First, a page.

My husband proposed to me in July 2006. Back then I divided my limited social media time equally between MySpace and Facebook. Other mediums like Twitter, WordPress, LinkedIn—these weren’t even on my radar (or didn’t exist yet). Though my husband proposed to me in Venice, Italy and we refrained from writing about it online, people found out about our engagement through social media much more quickly than we could announce it. Within a few days of returning from my trip, I received congratulatory emails, calls, posts, and texts from people who I either hadn’t told about the engagement or, in some cases, hadn’t spoken to in years.
A high school friend I follow on Twitter aptly tweeted a few weeks ago, “They should just change the name of Facebook to LookIHadABabyBook.” Well said. The “first generation” of Facebook, people like me who were in college between 2004 and 2006 when Facebook launched and was exclusively used by university students, are now in their mid to late twenties. We are getting engaged, tying the knot, having babies, and the Facebook announcement is just one of many of the important steps in the process. Proclaiming nuptial arrangements or expected additions to the family isn’t a fad, it’s become an integrated part of the rituals surrounding these events, and now young people have several new rules of etiquette to worry about when spreading their happy news.
First, bestowing groundbreaking news to close friends and family before it is announced on Facebook is considered a sign of intimacy. This requires the recently engaged or newly pregnant to rapidly contact the people that they want to personally tell about the news—ie their real friends—, remind the listener to abstain from posting anything about the news on Facebook (yet), and vigorously monitor their Facebook profile, just in case. Even an innocuous wall post of “So happy for you guys!” can sound the alarms. If a close friend reads the news on your wall before hearing it from you, be prepared for an irritated email. Once you make your engagement or bun in the oven “Facebook public,” the friends that knew first will make sure to reaffirm their status in your life by making the social universe aware that they already knew about your announcement with posts like, “Just want to say congratulations again, in addition to when I said it on Saturday when you told me face-to-face over coffee.”
Once you’ve shared your news with your real-life friends, it’s important to announce it online as well, because it’s not legitimate until it’s on Facebook. Changing a relationship status to “in a relationship with [insert name here]” has become a formal development in budding relationships. In fact, one of my Facebook friends was married this past Saturday and updated her Facebook relationship status to “married” on Saturday evening, just a few hours later. (Listen, I’m a big social media advocate, but, really? Shouldn’t you be doing other things, like consummating your marriage?) Likewise, the appropriate way to announce an engagement involves changing your relationship status to “engaged” and replacing your profile picture with a diamond ring. The same rules apply for pregnancy announcements—change your profile pic to an ultrasound photo, and watch the wave of small virtual thumbs up’s come rolling in. Facebook has replaced the birth announcement and the purchased portion of the newspaper as the “official” manner of telling the world about life changes.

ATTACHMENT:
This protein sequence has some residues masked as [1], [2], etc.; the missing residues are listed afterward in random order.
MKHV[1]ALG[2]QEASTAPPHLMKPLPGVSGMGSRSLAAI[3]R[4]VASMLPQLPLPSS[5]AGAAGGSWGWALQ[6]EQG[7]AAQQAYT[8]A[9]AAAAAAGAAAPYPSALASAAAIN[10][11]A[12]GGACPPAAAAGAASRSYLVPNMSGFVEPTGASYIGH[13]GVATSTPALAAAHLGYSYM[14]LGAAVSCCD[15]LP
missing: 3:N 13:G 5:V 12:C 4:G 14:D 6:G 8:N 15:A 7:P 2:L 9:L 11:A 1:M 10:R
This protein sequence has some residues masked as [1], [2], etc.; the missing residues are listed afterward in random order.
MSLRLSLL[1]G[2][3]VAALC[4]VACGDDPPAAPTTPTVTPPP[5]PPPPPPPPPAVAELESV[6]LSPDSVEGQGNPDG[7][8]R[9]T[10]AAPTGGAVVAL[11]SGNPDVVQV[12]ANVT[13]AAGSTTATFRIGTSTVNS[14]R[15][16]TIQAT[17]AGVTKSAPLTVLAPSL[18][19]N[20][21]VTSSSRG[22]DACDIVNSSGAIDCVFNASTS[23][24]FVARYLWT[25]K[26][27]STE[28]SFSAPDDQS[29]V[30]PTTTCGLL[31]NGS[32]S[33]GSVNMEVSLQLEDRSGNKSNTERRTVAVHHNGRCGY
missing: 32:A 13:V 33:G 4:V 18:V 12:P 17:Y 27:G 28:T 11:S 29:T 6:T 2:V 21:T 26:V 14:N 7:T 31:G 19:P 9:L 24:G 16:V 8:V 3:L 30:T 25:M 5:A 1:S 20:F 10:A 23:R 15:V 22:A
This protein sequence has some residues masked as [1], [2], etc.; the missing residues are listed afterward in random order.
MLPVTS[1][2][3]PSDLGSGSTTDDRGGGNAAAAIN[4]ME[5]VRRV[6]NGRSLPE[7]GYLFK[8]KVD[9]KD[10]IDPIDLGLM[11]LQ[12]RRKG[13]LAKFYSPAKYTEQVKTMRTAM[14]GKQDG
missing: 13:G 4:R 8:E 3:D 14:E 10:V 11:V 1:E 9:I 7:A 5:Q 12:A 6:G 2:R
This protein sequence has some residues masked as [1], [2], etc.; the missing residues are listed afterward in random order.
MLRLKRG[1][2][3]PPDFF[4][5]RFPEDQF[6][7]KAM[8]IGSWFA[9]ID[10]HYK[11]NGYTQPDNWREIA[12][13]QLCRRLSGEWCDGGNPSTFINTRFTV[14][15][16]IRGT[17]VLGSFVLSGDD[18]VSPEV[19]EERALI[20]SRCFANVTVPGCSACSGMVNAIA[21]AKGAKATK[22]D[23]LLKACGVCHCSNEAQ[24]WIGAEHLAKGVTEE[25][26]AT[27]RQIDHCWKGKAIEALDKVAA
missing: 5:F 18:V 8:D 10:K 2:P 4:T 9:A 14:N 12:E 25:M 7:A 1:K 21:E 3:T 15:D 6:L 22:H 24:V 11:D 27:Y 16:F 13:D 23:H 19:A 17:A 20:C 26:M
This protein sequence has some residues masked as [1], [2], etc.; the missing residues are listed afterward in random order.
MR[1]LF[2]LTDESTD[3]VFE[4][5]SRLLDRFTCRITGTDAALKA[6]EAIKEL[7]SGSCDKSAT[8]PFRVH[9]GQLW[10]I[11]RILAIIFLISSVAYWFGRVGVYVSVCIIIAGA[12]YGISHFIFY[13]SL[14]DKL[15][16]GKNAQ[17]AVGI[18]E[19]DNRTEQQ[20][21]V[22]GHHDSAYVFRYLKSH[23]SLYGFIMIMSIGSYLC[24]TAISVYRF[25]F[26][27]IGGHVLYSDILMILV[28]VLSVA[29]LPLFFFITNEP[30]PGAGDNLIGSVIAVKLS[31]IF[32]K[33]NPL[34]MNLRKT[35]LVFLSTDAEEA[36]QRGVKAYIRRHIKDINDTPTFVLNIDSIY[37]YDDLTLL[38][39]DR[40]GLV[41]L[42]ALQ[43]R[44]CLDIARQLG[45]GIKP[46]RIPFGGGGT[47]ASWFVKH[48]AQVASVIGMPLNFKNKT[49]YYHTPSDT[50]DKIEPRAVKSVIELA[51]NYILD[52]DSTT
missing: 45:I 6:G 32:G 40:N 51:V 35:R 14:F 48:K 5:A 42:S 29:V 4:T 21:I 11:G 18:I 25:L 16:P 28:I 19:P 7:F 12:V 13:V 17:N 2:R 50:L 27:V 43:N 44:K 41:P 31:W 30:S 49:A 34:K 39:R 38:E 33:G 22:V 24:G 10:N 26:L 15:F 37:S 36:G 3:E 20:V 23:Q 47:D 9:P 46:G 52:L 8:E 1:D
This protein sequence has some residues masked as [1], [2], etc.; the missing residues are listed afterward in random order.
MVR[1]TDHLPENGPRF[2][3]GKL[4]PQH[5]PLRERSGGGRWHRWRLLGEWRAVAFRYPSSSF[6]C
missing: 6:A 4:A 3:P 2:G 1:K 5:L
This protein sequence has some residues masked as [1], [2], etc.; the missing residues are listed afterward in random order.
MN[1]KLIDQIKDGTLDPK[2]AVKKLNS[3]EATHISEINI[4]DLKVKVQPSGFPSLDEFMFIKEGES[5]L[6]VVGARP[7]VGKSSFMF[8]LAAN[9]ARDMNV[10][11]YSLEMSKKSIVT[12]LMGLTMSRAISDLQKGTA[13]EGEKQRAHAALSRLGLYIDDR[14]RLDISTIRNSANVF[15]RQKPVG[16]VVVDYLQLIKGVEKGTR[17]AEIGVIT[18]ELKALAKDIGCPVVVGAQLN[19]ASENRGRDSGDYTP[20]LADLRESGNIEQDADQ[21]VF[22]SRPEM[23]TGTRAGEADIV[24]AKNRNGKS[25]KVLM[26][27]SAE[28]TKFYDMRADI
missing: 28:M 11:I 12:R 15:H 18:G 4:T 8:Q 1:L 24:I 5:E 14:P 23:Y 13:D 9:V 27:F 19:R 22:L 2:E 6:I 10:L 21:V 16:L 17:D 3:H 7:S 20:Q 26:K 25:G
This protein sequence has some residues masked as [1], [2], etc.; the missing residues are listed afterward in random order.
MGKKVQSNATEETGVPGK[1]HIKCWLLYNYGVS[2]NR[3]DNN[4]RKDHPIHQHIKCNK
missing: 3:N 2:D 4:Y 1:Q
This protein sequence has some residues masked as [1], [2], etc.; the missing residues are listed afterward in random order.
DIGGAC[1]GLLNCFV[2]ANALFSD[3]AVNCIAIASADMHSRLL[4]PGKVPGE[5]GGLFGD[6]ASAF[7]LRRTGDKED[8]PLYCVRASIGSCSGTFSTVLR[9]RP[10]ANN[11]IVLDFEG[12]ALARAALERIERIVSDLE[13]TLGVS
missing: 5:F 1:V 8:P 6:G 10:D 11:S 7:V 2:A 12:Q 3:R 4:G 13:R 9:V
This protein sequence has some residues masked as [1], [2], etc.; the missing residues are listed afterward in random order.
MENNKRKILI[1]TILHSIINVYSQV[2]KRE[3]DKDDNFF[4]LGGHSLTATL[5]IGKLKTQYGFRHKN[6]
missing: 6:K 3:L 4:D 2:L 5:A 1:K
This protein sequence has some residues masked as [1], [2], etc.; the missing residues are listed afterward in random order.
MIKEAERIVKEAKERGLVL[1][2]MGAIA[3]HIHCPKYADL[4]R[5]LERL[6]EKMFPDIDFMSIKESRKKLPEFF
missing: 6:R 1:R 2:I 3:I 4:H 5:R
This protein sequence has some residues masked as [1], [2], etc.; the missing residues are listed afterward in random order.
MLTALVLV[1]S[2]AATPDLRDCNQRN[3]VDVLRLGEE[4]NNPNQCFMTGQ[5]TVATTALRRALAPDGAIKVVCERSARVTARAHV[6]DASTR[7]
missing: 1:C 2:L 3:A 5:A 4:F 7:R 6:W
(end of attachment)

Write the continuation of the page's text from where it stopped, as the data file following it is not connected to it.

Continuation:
Part of the legitimatizing power of Facebook is, of course, the convenience of distributing information to hundreds of people simultaneously. The problem with leveraging Facebook to make things official, though, is that you are sharing a personal development with both friends and acquaintances, acquaintances that you don’t really plan on including in the fun, free-alcohol-provided events that accompany your personal news like parties, showers, and receptions. I know from experience that when you get engaged, old friends come crawling out of the social woodwork, eyes aglow with thoughts of open-bars and passed hour devours. Using Facebook to distribute event details only encourages this behavior. It’s also not very efficient. A bride-to-be that I know just used Facebook to remind wedding guests that the special hotel room rate available with her block was expiring in a few days. A courteous message intended to help her guests save money—but how many of her 978 Facebook friends were actually invited to the wedding? No more than 100 or so, and probably much less than that. To avoid the awkward social moments that will ensue when you start receiving “Let’s catch up!” messages 30 minutes after you post about your destination wedding in St. Lucia, it’s best to use other platforms to share these details.